This is a sequel to my previous question colimits of spectral sequences .

I think I've found the answer in S.A. Mitchell's paper "Hypercohomology spectra and Thomason's descent theorem". There the author states a "colimit lemma" (page 42) for ss of homotopy groups of spectra, which I think can be literally translated with no harm for cohomology groups of cochain complexes and it's exactly the result I was looking for.

However, my problem is more basic and shameful. Previously, but in the same page, Mitchell says that, having a right half-plane cohomology spectral sequence (coming, say, from a double complex, or a filtered complex), that is

$$ E_2^{pq} = 0 \qquad \mbox{if} \quad p < 0 \ , \qquad \qquad \qquad [1] $$

then it converges if it is, for instance, bounded on the right, that is, if there exists $d$ such that

$$ E_2^{pq} = 0 \qquad \mbox{if} \quad p > d . \qquad \qquad \qquad [2] $$

I assume the author uses the term "converge" in the sense of Cartan-Eilenberg (otherwise, I don't understand the proof of his "colimit lemma" at all), that is:

(a) We have an exhaustive filtration $F$ on the limit $G$, $\bigcup_p F^PG = G$, and also isomorphisms $E_\infty^p = F^pG / F^{p+1}G$, and

(b) The filtration on $G$ is Hausdorff, that is $\bigcap_p F^pG = 0$.

Now, I have no problem in assuming that in my particular ss the original filtration of my filtered complex is already exhaustive and hence so it is the induced one on the "limit" $G$ and the isomorphisms for $E_\infty$ (as it is the case for both filtrations of a double complex) and I think Mitchell is assuming this too implicitely, because these conditions seems "for free".

Also, the boundness conditions [1] and [2] will imply that the filtration on $G$ is in fact finite. So, if we had (b), the converge would be in the strong sense. Great! :-)

So the point is the Hausdorff condition of the filtration on $G$: why would [1] and [2] imply that the filtration on $G$ should also be Hausdorff?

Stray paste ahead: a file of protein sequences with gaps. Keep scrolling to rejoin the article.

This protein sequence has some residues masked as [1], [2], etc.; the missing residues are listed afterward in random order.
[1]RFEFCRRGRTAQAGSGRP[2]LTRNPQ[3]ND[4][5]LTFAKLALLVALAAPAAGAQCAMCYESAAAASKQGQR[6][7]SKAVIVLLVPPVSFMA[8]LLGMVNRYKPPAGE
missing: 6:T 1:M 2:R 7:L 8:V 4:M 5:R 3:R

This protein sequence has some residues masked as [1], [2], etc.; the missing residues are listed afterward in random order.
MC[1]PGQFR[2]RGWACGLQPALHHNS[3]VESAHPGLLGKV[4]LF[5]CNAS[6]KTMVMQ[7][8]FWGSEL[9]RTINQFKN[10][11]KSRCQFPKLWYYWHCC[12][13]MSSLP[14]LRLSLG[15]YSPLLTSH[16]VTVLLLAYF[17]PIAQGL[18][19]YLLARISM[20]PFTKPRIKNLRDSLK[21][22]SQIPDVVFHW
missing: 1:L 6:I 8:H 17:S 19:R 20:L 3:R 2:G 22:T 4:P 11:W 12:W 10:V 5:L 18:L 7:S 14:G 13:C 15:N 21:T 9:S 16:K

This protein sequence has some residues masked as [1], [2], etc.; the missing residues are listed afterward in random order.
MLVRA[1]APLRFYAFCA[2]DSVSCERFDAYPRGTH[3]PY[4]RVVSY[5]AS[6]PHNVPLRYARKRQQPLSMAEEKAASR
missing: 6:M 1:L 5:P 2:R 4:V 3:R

1 Answer 1


It doesn't -- just filter any chain complex trivially, the resulting spectral sequence has vanishing $E_2$ and obviously doesn't converge in any sense. So you have to look at how the spectral sequence is constructed. A very useful notion in this context is conditional convergence, which is probably satisfied in the example you are considering. In that case, if the derived functor of the $E_\infty$ term vanishes, the spectral sequence converges strongly -- in particular, this happens if the filtration is finite. I'm willing to bet that the spectral sequence you're looking at is conditionally convergent. For this notion, and other convergence questions about spectral sequences, I highly recommend Boardman's paper "Conditionally convergent spectral sequences."

Unfortunately, a lot of the literature is quite sloppy on convergence questions for spectral sequences...

  • $\begingroup$ That paper by boardman is fantastic! Anytime i hear a question about convergence i think of that paper. $\endgroup$ Jul 21, 2010 at 17:14
  • $\begingroup$ @Tilman. Thank you very much. It seems likely that "my" particular ss will be conditionally convergent -whenever I understand the definition. :-) So, you should be right: together with the finiteness of the filtration, it will turn out to be strongly convergent, which is what I actually need. It's funny, because if this is true, it would be an example of a problem of ss that can't be tackled just with the "classical" -pre-Boardman- notions of convergence, but needs the "conditional" one. Amazing! (At least for me.) $\endgroup$ Jul 22, 2010 at 7:44

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